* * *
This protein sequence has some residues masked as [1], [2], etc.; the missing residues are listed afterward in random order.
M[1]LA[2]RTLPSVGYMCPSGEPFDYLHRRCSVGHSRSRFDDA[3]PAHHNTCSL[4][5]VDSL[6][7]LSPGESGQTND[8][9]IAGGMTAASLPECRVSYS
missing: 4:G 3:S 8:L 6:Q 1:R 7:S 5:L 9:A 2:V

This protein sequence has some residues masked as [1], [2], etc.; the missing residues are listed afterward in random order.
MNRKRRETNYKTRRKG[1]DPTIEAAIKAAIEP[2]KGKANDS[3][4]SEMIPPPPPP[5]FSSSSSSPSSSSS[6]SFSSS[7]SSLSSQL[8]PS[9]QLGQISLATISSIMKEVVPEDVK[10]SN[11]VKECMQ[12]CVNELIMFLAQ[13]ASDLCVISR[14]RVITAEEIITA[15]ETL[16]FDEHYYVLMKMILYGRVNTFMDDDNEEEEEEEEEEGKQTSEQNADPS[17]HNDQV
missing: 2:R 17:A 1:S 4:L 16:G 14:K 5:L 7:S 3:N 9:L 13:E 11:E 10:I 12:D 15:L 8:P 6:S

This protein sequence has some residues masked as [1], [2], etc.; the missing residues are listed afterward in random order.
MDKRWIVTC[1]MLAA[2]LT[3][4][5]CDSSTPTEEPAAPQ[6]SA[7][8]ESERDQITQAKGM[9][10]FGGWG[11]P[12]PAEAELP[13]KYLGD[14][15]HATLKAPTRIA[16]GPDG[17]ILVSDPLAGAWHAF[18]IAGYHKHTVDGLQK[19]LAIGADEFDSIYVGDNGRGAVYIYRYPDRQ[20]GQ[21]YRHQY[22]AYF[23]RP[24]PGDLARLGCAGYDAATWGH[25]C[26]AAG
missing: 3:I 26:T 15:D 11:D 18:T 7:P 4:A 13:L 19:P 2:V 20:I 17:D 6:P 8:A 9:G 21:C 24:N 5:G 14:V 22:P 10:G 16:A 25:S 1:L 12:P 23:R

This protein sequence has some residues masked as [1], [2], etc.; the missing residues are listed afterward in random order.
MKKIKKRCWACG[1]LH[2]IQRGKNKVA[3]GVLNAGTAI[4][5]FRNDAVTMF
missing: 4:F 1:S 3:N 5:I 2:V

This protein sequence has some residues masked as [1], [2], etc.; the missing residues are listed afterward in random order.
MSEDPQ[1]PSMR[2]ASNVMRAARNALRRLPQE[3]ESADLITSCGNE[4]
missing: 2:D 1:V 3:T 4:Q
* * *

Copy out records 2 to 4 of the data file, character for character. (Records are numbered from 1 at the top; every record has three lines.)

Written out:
This protein sequence has some residues masked as [1], [2], etc.; the missing residues are listed afterward in random order.
MNRKRRETNYKTRRKG[1]DPTIEAAIKAAIEP[2]KGKANDS[3][4]SEMIPPPPPP[5]FSSSSSSPSSSSS[6]SFSSS[7]SSLSSQL[8]PS[9]QLGQISLATISSIMKEVVPEDVK[10]SN[11]VKECMQ[12]CVNELIMFLAQ[13]ASDLCVISR[14]RVITAEEIITA[15]ETL[16]FDEHYYVLMKMILYGRVNTFMDDDNEEEEEEEEEEGKQTSEQNADPS[17]HNDQV
missing: 2:R 17:A 1:S 4:L 16:G 14:K 5:L 7:S 3:N 9:L 13:E 11:E 10:I 12:D 15:L 8:P 6:S

This protein sequence has some residues masked as [1], [2], etc.; the missing residues are listed afterward in random order.
MDKRWIVTC[1]MLAA[2]LT[3][4][5]CDSSTPTEEPAAPQ[6]SA[7][8]ESERDQITQAKGM[9][10]FGGWG[11]P[12]PAEAELP[13]KYLGD[14][15]HATLKAPTRIA[16]GPDG[17]ILVSDPLAGAWHAF[18]IAGYHKHTVDGLQK[19]LAIGADEFDSIYVGDNGRGAVYIYRYPDRQ[20]GQ[21]YRHQY[22]AYF[23]RP[24]PGDLARLGCAGYDAATWGH[25]C[26]AAG
missing: 3:I 26:T 15:D 11:D 18:T 7:P 4:A 13:L 19:P 2:V 20:I 17:D 6:P 8:A 9:G 21:C 24:N 5:G 14:V 22:P 10:G 16:A 25:S 1:L 12:P 23:R

This protein sequence has some residues masked as [1], [2], etc.; the missing residues are listed afterward in random order.
MKKIKKRCWACG[1]LH[2]IQRGKNKVA[3]GVLNAGTAI[4][5]FRNDAVTMF
missing: 4:F 1:S 3:N 5:I 2:V